- publishing free software manuals
PostgreSQL Reference Manual - Volume 2 - Programming Guide
by The PostgreSQL Global Development Group
Paperback (6"x9"), 408 pages
ISBN 0954612035
RRP £19.95 ($34.95)

Sales of this book support the PostgreSQL project! Get a printed copy>>>

9.8.3.3 Returning Cursors

PL/pgSQL functions can return cursors to the caller. This is useful to return multiple rows or columns, especially with very large result sets. To do this, the function opens the cursor and returns the cursor name to the caller (or simply opens the cursor using a portal name specified by or otherwise known to the caller). The caller can then fetch rows from the cursor. The cursor can be closed by the caller, or it will be closed automatically when the transaction closes.

The portal name used for a cursor can be specified by the programmer or automatically generated. To specify a portal name, simply assign a string to the refcursor variable before opening it. The string value of the refcursor variable will be used by OPEN as the name of the underlying portal. However, if the refcursor variable is null, OPEN automatically generates a name that does not conflict with any existing portal, and assigns it to the refcursor variable.

Note: A bound cursor variable is initialized to the string value representing its name, so that the portal name is the same as the cursor variable name, unless the programmer overrides it by assignment before opening the cursor. But an unbound cursor variable defaults to the null value initially, so it will receive an automatically-generated unique name, unless overridden.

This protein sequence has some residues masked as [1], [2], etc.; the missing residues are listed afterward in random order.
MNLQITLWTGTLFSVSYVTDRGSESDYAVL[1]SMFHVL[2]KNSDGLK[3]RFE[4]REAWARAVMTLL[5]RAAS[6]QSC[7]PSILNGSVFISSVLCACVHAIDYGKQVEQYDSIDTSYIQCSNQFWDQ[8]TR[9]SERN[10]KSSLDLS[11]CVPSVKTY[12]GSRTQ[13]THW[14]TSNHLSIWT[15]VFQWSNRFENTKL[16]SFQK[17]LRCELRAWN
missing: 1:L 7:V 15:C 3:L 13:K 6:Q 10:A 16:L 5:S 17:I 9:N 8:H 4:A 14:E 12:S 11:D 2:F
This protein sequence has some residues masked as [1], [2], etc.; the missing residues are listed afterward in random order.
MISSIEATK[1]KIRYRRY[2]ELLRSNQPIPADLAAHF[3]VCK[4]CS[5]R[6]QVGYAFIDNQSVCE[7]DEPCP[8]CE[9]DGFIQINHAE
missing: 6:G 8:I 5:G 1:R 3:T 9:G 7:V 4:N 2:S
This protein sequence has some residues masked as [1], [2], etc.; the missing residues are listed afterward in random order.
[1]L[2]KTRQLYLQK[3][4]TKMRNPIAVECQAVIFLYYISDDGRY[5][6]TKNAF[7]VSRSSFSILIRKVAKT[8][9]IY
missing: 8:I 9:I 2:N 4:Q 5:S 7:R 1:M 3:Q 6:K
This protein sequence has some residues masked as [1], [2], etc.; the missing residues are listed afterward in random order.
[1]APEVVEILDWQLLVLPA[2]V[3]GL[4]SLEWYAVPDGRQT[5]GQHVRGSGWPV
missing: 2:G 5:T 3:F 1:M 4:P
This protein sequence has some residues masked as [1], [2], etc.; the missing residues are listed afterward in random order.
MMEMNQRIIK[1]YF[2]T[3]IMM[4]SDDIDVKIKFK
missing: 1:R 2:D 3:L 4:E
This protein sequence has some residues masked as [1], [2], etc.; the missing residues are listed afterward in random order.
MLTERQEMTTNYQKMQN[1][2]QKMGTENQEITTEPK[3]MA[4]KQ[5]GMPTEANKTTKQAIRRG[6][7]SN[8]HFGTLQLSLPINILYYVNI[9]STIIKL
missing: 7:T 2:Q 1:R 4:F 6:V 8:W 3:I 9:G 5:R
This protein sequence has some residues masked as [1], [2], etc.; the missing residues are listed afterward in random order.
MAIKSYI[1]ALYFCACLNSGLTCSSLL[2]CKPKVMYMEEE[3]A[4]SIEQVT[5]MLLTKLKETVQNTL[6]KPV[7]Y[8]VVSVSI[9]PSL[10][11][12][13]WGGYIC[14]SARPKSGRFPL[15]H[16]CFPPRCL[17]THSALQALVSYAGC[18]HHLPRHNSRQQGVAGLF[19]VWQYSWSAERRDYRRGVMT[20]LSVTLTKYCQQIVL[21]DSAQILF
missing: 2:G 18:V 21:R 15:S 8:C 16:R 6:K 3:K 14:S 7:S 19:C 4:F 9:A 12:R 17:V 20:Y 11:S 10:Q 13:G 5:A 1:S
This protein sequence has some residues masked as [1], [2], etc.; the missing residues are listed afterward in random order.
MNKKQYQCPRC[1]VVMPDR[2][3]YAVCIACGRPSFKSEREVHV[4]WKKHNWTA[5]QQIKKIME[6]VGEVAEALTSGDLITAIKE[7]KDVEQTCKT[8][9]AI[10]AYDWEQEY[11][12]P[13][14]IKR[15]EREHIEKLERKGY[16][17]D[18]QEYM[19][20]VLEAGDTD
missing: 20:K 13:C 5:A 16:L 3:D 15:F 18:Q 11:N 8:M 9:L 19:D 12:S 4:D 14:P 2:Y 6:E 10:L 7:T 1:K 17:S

The following example shows one way a cursor name can be supplied by the caller:

CREATE TABLE test (col text);
INSERT INTO test VALUES ('123');

CREATE FUNCTION reffunc(refcursor) RETURNS refcursor AS '
BEGIN
    OPEN $1 FOR SELECT col FROM test;
    RETURN $1;
END;
' LANGUAGE plpgsql;

BEGIN;
SELECT reffunc('funccursor');
FETCH ALL IN funccursor;
COMMIT;

The following example uses automatic cursor name generation:

CREATE FUNCTION reffunc2() RETURNS refcursor AS '
DECLARE
    ref refcursor;
BEGIN
    OPEN ref FOR SELECT col FROM test;
    RETURN ref;
END;
' LANGUAGE plpgsql;

BEGIN;
SELECT reffunc2();

      reffunc2
--------------------
 <unnamed cursor 1>
(1 row)

FETCH ALL IN "<unnamed cursor 1>";
COMMIT;

The following example shows one way to return multiple cursors from a single function:

CREATE FUNCTION myfunc(refcursor, refcursor) RETURNS SETOF
 refcursor AS $$
BEGIN
    OPEN $1 FOR SELECT * FROM table_1;
    RETURN NEXT $1;
    OPEN $2 FOR SELECT * FROM table_2;
    RETURN NEXT $2;
END;
$$ LANGUAGE plpgsql;

-- need to be in a transaction to use cursors.
BEGIN;

SELECT * FROM myfunc('a', 'b');

FETCH ALL FROM a;
FETCH ALL FROM b;
COMMIT;
ISBN 0954612035PostgreSQL Reference Manual - Volume 2 - Programming GuideSee the print edition